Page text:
7 December 2018

Bryony and Tom had been trying to have a baby for three years. After three rounds of IVF, Bryony was diagnosed with low ovarian reserve and would need a donor egg.

“Waiting for a match and ultimately that positive pregnancy test was an emotional rollercoaster, but little did I realise that it was good training for what was in store for us,” said Bryony.

Scanned early, the couple were thrilled that the one egg implanted had divided creating identical twins – two miracle babies!

But at just 16+4 weeks Bryony was diagnosed with Stage 3 TTTS after the sonographer detected a 20% size difference between the babies, uneven fluid levels, and the beginnings of reverse blood flow in the recipient twin.

TTTS is a condition whereby one twin transfuses blood to the other whilst in the womb, leaving one with too little and the other with too much.

The couple had read about TTTS via a Twins Trust leaflet and discovered that the Fetal Medicine Centre was a short walk from their London home and one of only six hospitals in the UK that treat TTTS.

The diagnosis was so severe that Bryony wasn’t allowed home after the scan and a few hours later had laser ablation surgery otherwise it was expected that both babies would die in a matter of days.

Laser ablation is where every blood vessel connecting the twins are closed to prevent the flow of blood from one baby to another and the possible risk of transfusion. It is generally considered to be the most effective treatment for TTTS.

Bryony said:

It all felt surreal, like a dream. The babies we’d come to love were possibly going to be taken from us.

Bryony then experienced heavy blood loss. A scan soon after revealed two strong heartbeats, but it also showed the gestational sac had come away from her uterus wall. The prognosis was a miscarriage.

The couple were sent home to wait and a few hours later Bryony lost a lot of amniotic fluid. With hope fading they rushed back to hospital – both babies were still alive, but the outlook was grim.

Now both babies had little to no fluid around them. After 48 hours Bryony was again sent home and told to wait feeling it was incredibly unlikely that she’d make it to viability at 24 weeks.

“I stayed at home and didn’t allow myself to think ahead, to buy baby things, think of names, or any of the other normal things you would do to plan for a new baby,” she said.

The only thing that got me through was feeling the girls moving inside me and being grateful for the present moment. Think any further ahead, and I’d get scared.

Weekly scans revealed that the growth disparity between the girls was stabilising, which was encouraging, but the recipient twin’s sac never resealed, although showed some fluid around her.

Bryony was told that if her recipient twin survived at all, her lungs would be seriously compromised.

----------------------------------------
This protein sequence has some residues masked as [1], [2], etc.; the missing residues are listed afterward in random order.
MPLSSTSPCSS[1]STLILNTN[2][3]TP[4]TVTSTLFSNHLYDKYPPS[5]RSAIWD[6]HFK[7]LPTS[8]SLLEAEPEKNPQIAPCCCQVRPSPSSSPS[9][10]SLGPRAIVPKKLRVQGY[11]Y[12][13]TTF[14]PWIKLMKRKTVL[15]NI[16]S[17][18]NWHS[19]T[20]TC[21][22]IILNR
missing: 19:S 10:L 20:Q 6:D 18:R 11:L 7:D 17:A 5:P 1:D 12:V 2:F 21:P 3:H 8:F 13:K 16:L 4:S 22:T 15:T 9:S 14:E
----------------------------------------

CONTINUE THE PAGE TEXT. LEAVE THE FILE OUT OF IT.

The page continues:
It was at 26+6 weeks when Bryony got an infection that triggered labour.

“We didn’t know what the outcome would be, but we were prepared to expect our recipient twin not to survive,” said Bryony.

 Frida and Pia

“She was born first, weighing 820g, and I knew she couldn’t have been too sick because I was allowed to touch her head before she was intubated.

“Our other twin was born two minutes later, weighing 864g, and she cried out – I was in shock! After touching her head as well, she too was intubated and they were taken away in incubators up to the Neonatal Intensive Care Unit (NICU). They were so fragile and beautiful to me, but I knew to anyone else, they would appear shocking to look at.

“We were so grateful that the staff had taken the time to show us around the NICU beforehand as it helped us know what to expect. We were yet more grateful the girls were alive and every minute we had with them we cherished and named them Frida and Pia.

“We visited the NICU daily for five and a half months. The hardest days were early on when Frida was so poorly her emergency chord was pulled several times. We are incredibly lucky, as we know many other parents who walked out of hospital empty handed.

“Having the girls in hospital was the most difficult time in our lives. Pia was in hospital for two and a half months and was discharged two weeks before her due date without any medical needs.

“Frida showed us her resilience being in hospital for five and a half months, but she made it home with oxygen and a feeding tube.

“Now at just over one-year-old Frida no longer has any medical needs and both girls seem to be hitting their milestones. We can’t quite believe it! They are amazing and our hearts have never been so filled with love.

“We are forever indebted to our friends and family who supported us through this journey; to the Fetal Medicine Centre and King’s College Hospital staff; to Twins Trust for their support and to Frida and Pia who have taught us so much.

“We hope our story can raise awareness of TTTS and give encouragement to those families suffering with the syndrome right now.

“Where there’s a heartbeat, there’s hope.”